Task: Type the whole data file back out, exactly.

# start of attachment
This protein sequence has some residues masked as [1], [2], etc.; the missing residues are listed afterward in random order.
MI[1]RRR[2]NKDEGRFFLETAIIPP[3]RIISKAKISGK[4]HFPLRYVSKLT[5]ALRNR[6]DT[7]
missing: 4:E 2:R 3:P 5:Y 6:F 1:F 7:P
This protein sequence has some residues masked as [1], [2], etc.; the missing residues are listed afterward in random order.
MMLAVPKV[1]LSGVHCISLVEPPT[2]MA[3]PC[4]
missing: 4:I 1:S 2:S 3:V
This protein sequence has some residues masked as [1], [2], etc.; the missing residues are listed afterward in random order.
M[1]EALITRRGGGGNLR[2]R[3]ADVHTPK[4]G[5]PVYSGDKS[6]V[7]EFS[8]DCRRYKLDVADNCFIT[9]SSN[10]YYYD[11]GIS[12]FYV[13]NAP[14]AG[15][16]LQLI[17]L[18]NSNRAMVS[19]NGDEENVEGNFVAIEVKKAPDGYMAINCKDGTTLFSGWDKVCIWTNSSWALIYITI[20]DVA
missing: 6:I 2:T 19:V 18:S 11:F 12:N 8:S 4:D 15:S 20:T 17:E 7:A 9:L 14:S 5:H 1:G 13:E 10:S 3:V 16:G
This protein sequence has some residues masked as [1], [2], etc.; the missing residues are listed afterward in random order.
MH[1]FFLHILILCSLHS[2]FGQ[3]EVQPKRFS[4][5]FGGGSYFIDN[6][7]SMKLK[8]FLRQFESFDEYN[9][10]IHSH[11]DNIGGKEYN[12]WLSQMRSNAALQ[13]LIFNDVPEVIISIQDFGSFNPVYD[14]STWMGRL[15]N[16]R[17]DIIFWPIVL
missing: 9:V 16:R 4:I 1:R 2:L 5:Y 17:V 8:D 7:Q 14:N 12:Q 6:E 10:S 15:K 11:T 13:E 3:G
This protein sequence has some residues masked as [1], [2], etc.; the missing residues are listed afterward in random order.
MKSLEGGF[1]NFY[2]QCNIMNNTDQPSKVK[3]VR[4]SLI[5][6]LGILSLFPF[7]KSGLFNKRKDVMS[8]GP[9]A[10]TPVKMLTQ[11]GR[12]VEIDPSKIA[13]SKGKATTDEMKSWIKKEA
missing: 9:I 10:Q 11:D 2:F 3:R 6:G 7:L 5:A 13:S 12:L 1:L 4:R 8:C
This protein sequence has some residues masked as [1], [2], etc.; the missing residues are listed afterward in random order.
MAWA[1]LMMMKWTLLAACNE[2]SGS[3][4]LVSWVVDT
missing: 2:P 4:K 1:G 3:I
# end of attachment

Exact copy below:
This protein sequence has some residues masked as [1], [2], etc.; the missing residues are listed afterward in random order.
MI[1]RRR[2]NKDEGRFFLETAIIPP[3]RIISKAKISGK[4]HFPLRYVSKLT[5]ALRNR[6]DT[7]
missing: 4:E 2:R 3:P 5:Y 6:F 1:F 7:P
This protein sequence has some residues masked as [1], [2], etc.; the missing residues are listed afterward in random order.
MMLAVPKV[1]LSGVHCISLVEPPT[2]MA[3]PC[4]
missing: 4:I 1:S 2:S 3:V
This protein sequence has some residues masked as [1], [2], etc.; the missing residues are listed afterward in random order.
M[1]EALITRRGGGGNLR[2]R[3]ADVHTPK[4]G[5]PVYSGDKS[6]V[7]EFS[8]DCRRYKLDVADNCFIT[9]SSN[10]YYYD[11]GIS[12]FYV[13]NAP[14]AG[15][16]LQLI[17]L[18]NSNRAMVS[19]NGDEENVEGNFVAIEVKKAPDGYMAINCKDGTTLFSGWDKVCIWTNSSWALIYITI[20]DVA
missing: 6:I 2:T 19:V 18:S 11:F 12:N 8:S 4:D 15:S 20:T 17:E 7:A 9:L 14:S 5:H 1:G 13:E 10:S 3:V 16:G
This protein sequence has some residues masked as [1], [2], etc.; the missing residues are listed afterward in random order.
MH[1]FFLHILILCSLHS[2]FGQ[3]EVQPKRFS[4][5]FGGGSYFIDN[6][7]SMKLK[8]FLRQFESFDEYN[9][10]IHSH[11]DNIGGKEYN[12]WLSQMRSNAALQ[13]LIFNDVPEVIISIQDFGSFNPVYD[14]STWMGRL[15]N[16]R[17]DIIFWPIVL
missing: 9:V 16:R 4:I 1:R 2:L 5:Y 17:V 8:D 7:Q 14:N 12:Q 6:E 10:S 15:K 11:T 13:E 3:G
This protein sequence has some residues masked as [1], [2], etc.; the missing residues are listed afterward in random order.
MKSLEGGF[1]NFY[2]QCNIMNNTDQPSKVK[3]VR[4]SLI[5][6]LGILSLFPF[7]KSGLFNKRKDVMS[8]GP[9]A[10]TPVKMLTQ[11]GR[12]VEIDPSKIA[13]SKGKATTDEMKSWIKKEA
missing: 9:I 10:Q 11:D 2:F 3:R 6:G 7:L 5:A 13:S 12:L 1:L 4:R 8:C
This protein sequence has some residues masked as [1], [2], etc.; the missing residues are listed afterward in random order.
MAWA[1]LMMMKWTLLAACNE[2]SGS[3][4]LVSWVVDT
missing: 2:P 4:K 1:G 3:I